I recently wrote a blog post about the death of Andy Rooney and how PR and social media pros would be wise to learn the art of storytelling by observing how he had the innate ability to take the simplest of topics and weave a creative story that taught us a lesson about life.
I had the opportunity on Tuesday to participate in ConnectChat where our Editor-in-Chief Nathan Burgess touched on many topics surrounding the PRBreakfastClub blog including a brief discussion on how the blog comes up with story ideas. A transcript of the blog can be found here.
Jason Mollica pointed out during the chat that often times inspiration for a blog post comes from odd places and as PR and social media practitioners, our observation skills must be keen and sharp because you never know when an event, encounter or news story will spur us to cultivate it into a post where we can draw a parallel to our profession.
Over the holidays I had the pleasure of spending quality time with my family including my young niece. After watching her for a while I suddenly realized how important it is for adults, especially those in our field, to constantly keep our own inner child close at hand as a source of inspiration to come up with content that resonates and allows our readers to walk away from posts smarter about topics that surround us on a daily basis. So why is it important to think like a child and not lose touch with the youthful mentality that lives in us but can sometimes be so hard to grasp?
- Children ask more questions – As adults, we tend to develop the “I know everything” mentality and are often afraid to ask the questions that peel back the layers of understanding to search for a deeper meaning to the subjects that are meaningful to us. We fear that by asking questions it may demonstrate that we aren’t smart and need to clarify something that may seem radically obvious to others. We don’t want to develop a reputation as being the one who doesn’t “get it” when in reality, there are often many others in the same boat with the same questions who may be too shy or timid to speak up. Ask more questions in life, be eager to learn and you will be surprised at just how much smarter and more creative you become.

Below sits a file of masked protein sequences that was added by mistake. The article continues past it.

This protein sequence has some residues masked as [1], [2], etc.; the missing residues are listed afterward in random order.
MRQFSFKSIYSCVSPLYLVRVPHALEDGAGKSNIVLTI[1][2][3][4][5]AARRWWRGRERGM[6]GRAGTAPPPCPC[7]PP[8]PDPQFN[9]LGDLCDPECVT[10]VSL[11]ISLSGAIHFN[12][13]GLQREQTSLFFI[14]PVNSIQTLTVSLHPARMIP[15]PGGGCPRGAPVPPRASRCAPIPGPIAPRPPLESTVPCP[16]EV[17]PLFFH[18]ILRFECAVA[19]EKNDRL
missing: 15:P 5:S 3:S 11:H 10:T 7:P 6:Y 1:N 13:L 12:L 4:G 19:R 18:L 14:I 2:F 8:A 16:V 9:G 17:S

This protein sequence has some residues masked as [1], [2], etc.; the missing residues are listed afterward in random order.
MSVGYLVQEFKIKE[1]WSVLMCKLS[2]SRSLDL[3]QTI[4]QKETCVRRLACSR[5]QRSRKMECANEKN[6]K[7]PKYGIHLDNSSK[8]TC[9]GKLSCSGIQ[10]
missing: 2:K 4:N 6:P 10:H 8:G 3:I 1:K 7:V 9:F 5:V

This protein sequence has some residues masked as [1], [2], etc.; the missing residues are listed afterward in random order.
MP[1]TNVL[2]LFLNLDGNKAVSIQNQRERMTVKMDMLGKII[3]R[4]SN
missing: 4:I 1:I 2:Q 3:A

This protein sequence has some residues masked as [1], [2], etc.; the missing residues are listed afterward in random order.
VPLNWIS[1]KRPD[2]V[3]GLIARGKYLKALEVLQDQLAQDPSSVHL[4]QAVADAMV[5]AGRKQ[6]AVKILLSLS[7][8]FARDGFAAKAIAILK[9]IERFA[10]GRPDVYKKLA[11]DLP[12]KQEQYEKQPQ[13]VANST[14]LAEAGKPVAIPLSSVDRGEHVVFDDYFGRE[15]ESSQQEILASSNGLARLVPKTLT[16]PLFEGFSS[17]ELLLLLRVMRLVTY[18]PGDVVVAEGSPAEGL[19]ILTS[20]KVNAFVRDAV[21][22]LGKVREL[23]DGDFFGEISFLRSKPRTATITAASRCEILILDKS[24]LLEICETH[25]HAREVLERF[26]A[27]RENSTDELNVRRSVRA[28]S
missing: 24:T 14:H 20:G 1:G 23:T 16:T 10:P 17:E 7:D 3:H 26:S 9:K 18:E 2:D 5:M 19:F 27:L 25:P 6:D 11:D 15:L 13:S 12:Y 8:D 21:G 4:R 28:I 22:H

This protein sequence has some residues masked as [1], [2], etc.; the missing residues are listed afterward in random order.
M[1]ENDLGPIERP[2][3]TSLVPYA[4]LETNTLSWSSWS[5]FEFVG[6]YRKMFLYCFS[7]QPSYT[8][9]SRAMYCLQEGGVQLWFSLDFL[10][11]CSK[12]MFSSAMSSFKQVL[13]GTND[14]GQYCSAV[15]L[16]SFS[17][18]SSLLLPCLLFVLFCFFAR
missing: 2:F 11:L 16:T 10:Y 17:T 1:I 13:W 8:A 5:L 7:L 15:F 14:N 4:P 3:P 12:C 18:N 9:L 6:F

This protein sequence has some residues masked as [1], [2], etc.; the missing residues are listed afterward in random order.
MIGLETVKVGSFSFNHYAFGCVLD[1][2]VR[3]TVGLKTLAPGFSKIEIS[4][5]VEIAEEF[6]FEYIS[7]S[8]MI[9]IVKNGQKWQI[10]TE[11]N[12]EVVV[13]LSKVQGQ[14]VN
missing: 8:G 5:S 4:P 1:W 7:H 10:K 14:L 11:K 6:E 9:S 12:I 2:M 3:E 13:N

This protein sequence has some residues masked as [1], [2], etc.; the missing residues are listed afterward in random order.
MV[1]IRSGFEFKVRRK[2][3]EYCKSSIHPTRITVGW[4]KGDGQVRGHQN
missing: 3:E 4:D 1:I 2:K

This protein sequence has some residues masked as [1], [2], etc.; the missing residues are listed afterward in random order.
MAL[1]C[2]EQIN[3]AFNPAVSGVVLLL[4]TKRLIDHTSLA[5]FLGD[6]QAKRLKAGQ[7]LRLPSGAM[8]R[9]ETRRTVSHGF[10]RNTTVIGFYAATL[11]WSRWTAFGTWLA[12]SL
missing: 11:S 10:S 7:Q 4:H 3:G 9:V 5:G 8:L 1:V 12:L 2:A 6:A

- Children have short term memories and tend to be more forgiving – How many times during childhood were you scolded by your parents or another adult and walked away angry stomping your feet only to return 20 minutes later as if nothing had happened and all was right again in the world? Now stop and think about how long we tend to hold grudges as adults and just how damaging that can be to relationship building, a key tenet to our profession and a surefire means to success in the hyper-connected world we live in? Learn to have a short term memory with conflict and negativity and be quick to understand the points of view of others to demonstrate your ability to respect and accept differing opinions on topics where you innately feel that your view is the only one that matters. You will be surprised at how quickly this builds admiration and will feed your coffer of ideas rather than usurp your ability to be creative.
- Children have less bias – Ever watch young children who don’t know each other interact on a playground? Nine times out of ten they treat and act towards each other as equals and have little bias to how someone speaks, looks or acts. By the time we reach adulthood, we tend to become set in our beliefs, values and judgments. I can’t tell you how many times in my career through the various professions I held where I came across an adult who was so set in their ways that it blinded them to the life lessons that can be learned by opening their mind and listening to the world around them. Learn to shed preconceived notions and keep your mind unlocked, you will be surprised at just how beneficial it can be to wear different shoes as a way to inspire and enlighten you or gain a different perspective that you can turn into meaningful content that enriches the lives of others.
Inspiration can come from many different places, people and things. The key to developing a mindset that is built on the ability to identify something or someone and turn that into relevant content is to consistently keep in touch with your inner child. Just ask Directors Steven Spielberg and Peter Jackson where they got their inspiration for their recent box office hit, The Adventures of Tin Tin.